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ARS Home » Plains Area » Bushland, Texas » Conservation and Production Research Laboratory » Soil and Water Management Research » Research » Publications at this Location » Publication #300503

Title: A new soil water and bulk eletrical conductivity sensor technology for irrigation and salinity management

item Evett, Steven - Steve
item Schwartz, Robert
item Casanova, Joaquin
item ANDERSON, SCOTT - Acclima, Inc

Submitted to: International Atomic Energy Agency
Publication Type: Other
Publication Acceptance Date: 9/1/2014
Publication Date: 9/8/2014
Citation: Evett, S.R., Schwartz, R.C., Casanova, J.J., Anderson, S. 2014. A new soil water and bulk eletrical conductivity sensor technology for irrigation and salinity management. International Atomic Energy Agency.

Interpretive Summary:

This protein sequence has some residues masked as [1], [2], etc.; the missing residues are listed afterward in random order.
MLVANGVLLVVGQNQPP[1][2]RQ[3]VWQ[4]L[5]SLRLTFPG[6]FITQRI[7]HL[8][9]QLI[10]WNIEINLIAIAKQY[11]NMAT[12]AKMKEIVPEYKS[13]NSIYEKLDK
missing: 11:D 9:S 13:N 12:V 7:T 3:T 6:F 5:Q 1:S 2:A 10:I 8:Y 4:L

Technical Abstract: Many soil water sensors, especially those based on electromagnetic (EM) properties of soils, have been shown to be unsuitable in salt-affected or clayey soils. Most available soil water content sensors are of this EM type, particularly the so-called capacitance sensors. They often over estimate and sometimes underestimate water content in saline and salt-affected soils due to severe interference from the soil bulk electrical conductivity (BEC), which varies strongly with temperature and which can vary greatly throughout an irrigation season and across a field. Yet, the ability to be able to measure both the soil water content and BEC can be helpful for the management of irrigation and leaching regimes. A new technology that is promising is the waveguide-on-access-tube (WOAT) system based on time domain reflectometry (TDR) principles, recently developed by scientists at the USDA-ARS Conservation & Production Research Laboratory, Bushland, Texas. The system can be installed to depths greater than 3 m in 20-cm sensor segments to cover as much of the crop root zone as is needed for irrigation management or for determination of crop water use and water use efficiency. BEC can be easily measured with the WOAT design. The ability to measure soil BEC enables better management of salt affected soils and monitoring of environmental contamination. This system is less sensitive to interference from soil BEC than are conventional TDR systems and is much less sensitive to BEC effects than other EM systems. The WOAT sensor platform includes wireless communication that enables remote access to data. The WOAT will be a practical, multi-segment, down-hole access-tube-based system that uses new, relatively inexpensive TDR technology to accurately and automatically determine soil water content and BEC in 20-cm thick soil layers in undisturbed soil. This device will be useful in irrigation and salinity management, determination of crop water use and water use efficiency, and in watershed and environmental management.